The Book of Psalms

Tuesday: Struck Down, but Not Destroyed


Theme: Oppression from Israel’s Youth
In this week’s lessons, we learn about God’s triumph for his people over persecutions.
Scripture: Psalm 129:1-8
Israel’s “youth” was the time when the nation was first coming into existence in Egypt. Hosea quotes God as referring to the Egyptian years this way, saying, “When Israel was a child, I loved him, and out of Egypt I called my son” (Hosea 11:1). These were years of persecution and oppression, as the Pharaoh first extracted hard slave labor from the people and then, when he perceived that they were growing in numbers anyway, began to kill the newly born male children. Moses, the emancipator, was born and survived in these latter days of this excessively cruel oppression. 
But it was not only in her youth that Israel was oppressed and suffered. It was “from” her youth, as the psalmist writes. That is, it was from the earliest days of Israel’s existence until the time the psalm was written, and beyond. In the days of the judges, Israel was oppressed by the many hostile nations that surrounded the small but thriving state: the Philistines, Syrians, Moabites, Ammonites. Edomites and others. We capture a sense of the scope and intensity of this oppression from the early chapters of Amos, which mention in succession the surrounding peoples of Damascus, Gaza, Tyre, Edom, Ammon and Moab, and list the offenses for which they were judged, namely, cruelty, treachery and wanton destruction. 
What about the period of the monarchy, especially that of the later kings? Josiah was killed by an Egyptian invasion led by Pharaoh Necco (2 Kings 23:29, 30). The northern kingdom of Israel was invaded and harassed by Syrian forces and later destroyed by Assyria’s armies under Shalmaneser III (858-824 B.C.), Tiglath-pileser III (745-727 B.C.), Shalmaneser V (727-721 B.C.) and Sargon II (721-705 B.C.). When Samaria fell to Sargon, as it did in 721 B.C., the first year of his reign, the people were deported and the history of the northern kingdom ended. 
In 701 B.C., Sennacherib (705-681 B.C.), Sargon’s son, invaded Judah (2 Kings 18, 19; Isa. 36, 37). He was turned back by God’s angel, who killed 185,000 Syrian soldiers in one night. But it was not long after this, after Assyria was replaced by Babylon as the dominant power in the near east, that the armies of Babylon attacked and eventually destroyed Jerusalem and the southern Jewish kingdom. Jerusalem fell in 586 B.C., and the people were carried to Babylon to begin the seventy-year-long exile from which they had presumably only recently returned when the psalm was written.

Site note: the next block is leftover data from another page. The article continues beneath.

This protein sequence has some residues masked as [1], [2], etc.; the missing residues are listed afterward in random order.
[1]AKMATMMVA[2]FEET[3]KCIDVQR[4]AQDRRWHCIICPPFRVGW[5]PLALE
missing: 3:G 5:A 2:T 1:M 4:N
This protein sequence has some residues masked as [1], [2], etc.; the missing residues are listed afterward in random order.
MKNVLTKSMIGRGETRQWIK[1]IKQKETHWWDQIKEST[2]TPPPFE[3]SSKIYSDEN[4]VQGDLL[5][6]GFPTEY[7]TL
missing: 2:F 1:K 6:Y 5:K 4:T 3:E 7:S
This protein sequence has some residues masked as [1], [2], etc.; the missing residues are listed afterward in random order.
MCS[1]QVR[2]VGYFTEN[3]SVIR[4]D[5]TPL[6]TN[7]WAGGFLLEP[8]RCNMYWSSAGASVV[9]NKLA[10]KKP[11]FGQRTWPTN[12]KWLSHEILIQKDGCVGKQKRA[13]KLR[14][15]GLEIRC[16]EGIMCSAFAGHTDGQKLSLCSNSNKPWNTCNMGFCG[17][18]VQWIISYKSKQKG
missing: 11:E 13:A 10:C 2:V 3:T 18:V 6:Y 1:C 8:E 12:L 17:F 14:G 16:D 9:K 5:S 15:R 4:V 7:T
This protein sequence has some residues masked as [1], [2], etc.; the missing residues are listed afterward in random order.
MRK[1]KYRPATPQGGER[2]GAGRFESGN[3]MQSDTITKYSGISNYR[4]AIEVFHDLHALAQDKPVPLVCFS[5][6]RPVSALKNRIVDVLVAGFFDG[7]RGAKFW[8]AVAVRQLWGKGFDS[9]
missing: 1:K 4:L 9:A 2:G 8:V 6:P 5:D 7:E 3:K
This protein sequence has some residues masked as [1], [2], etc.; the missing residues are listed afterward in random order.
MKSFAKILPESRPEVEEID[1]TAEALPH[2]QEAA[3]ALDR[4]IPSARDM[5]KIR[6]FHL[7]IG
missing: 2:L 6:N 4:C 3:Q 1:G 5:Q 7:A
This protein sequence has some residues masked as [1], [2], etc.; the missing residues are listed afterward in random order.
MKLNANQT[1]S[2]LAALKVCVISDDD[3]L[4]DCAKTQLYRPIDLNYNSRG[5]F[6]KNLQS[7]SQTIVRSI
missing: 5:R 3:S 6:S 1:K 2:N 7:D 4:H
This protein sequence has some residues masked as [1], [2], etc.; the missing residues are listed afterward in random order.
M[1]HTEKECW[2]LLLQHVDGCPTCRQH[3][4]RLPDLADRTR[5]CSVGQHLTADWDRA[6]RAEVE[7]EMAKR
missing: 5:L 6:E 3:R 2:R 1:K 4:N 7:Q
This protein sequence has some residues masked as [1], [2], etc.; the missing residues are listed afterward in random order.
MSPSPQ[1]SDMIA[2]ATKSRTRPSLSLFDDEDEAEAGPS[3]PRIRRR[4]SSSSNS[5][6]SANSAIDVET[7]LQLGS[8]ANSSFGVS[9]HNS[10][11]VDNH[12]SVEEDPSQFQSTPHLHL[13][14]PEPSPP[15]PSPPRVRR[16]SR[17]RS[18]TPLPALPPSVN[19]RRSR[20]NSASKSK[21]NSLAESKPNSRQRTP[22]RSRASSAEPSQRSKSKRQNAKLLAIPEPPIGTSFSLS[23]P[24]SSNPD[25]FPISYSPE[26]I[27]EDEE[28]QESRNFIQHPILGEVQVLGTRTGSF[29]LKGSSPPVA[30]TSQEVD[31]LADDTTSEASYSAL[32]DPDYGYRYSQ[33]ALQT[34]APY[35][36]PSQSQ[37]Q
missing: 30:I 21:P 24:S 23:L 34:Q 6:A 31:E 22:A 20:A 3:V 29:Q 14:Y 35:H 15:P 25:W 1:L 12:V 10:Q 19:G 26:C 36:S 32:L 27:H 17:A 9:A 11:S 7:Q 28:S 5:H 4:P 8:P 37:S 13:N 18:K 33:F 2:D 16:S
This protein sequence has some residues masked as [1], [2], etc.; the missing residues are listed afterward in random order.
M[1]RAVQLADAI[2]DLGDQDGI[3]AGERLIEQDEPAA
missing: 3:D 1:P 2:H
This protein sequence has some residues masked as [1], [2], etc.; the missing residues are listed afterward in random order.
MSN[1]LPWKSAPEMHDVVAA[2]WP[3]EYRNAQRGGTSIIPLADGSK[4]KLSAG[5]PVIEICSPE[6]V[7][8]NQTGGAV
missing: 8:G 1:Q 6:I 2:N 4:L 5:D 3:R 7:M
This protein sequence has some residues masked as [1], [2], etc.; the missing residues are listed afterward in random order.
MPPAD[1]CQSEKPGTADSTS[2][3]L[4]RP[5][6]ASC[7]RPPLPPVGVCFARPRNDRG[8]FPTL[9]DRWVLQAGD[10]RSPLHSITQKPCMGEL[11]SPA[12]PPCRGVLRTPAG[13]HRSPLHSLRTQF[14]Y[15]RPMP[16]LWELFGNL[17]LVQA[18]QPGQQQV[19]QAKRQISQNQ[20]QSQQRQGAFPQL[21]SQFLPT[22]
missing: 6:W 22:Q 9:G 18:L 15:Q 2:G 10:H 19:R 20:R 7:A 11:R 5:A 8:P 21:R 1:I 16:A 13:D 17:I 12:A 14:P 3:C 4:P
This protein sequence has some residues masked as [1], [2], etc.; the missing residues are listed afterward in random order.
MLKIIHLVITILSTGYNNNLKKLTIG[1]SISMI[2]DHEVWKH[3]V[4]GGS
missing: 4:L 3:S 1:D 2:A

And that is only the history of the Jews up to the time this psalm was written! They have suffered since at the hands of the Greeks and Romans; in the Middle Ages by virtually all the European powers, which expelled them from their territories repeatedly or else confined them to Jewish ghettos; and most recently—this is still fresh in many of our memories—by the Nazi regime with its dreadful extermination policy. 
Well may Israel say, “They have greatly oppressed me from my youth, but they have not gained the victory over me.” Why have they not gained the victory? Why has Israel survived? The psalmist seems to hold the answer in poetical suspense until the end of the first stanza, though it has been understood all along. It is not because Israel herself is so strong. It is because of God, who is “righteous” and “has cut me free from the cords of the wicked.” (v. 4). “Righteous” means that God is faithful to his covenant with Israel. Cutting me “free from the cords” means deliverance from slavery and is a parallel statement to “we have escaped like a bird out of the fowler’s snare” in Psalm 124:7.
The second stanza of this psalm is imprecatory. That is, it asks for the judgment of God on those who “hate Zion” and oppress her people. It always amuses me how some commentators on these passages wriggle and squirm to try to get out from under appeals for judgment that they think are unworthy of a biblical writer. They consider them vindictive and contrary to the spirit of Jesus who told us to pray for our enemies and those who use us badly (Matt. 5:44, 45). It is true that we are to pray for our enemies, of course. Jesus justifies these prayers on the grounds that “God causes his sun to rise on the evil and the good, and sends rain on the righteous and the unrighteous” (v. 45), meaning that we are to pray for enemies on the grounds of common grace. But that does not mean that God is not going to judge the wicked in time or that we should not wish that justice might be meted out eventually, especially when those we are praying against are seen to be God’s enemies—here, “all who hate Zion”—and not merely our own. 
Study Questions: 

What was Israel’s youth? How did the nation suffer then? 
Why have Israel’s enemies not triumphed? 
For what reason does the psalmist call the Lord “righteous”? 
How does the second stanza differ from the first? 

Application: Are you dealing with a difficult situation now and are in need of God’s help and deliverance? Reflect on those times when God has delivered you before, and ask for persevering hope. 
Prayer: Thank the Lord that he has sustained you not only in difficult situations but also in everyday life.

Study Questions
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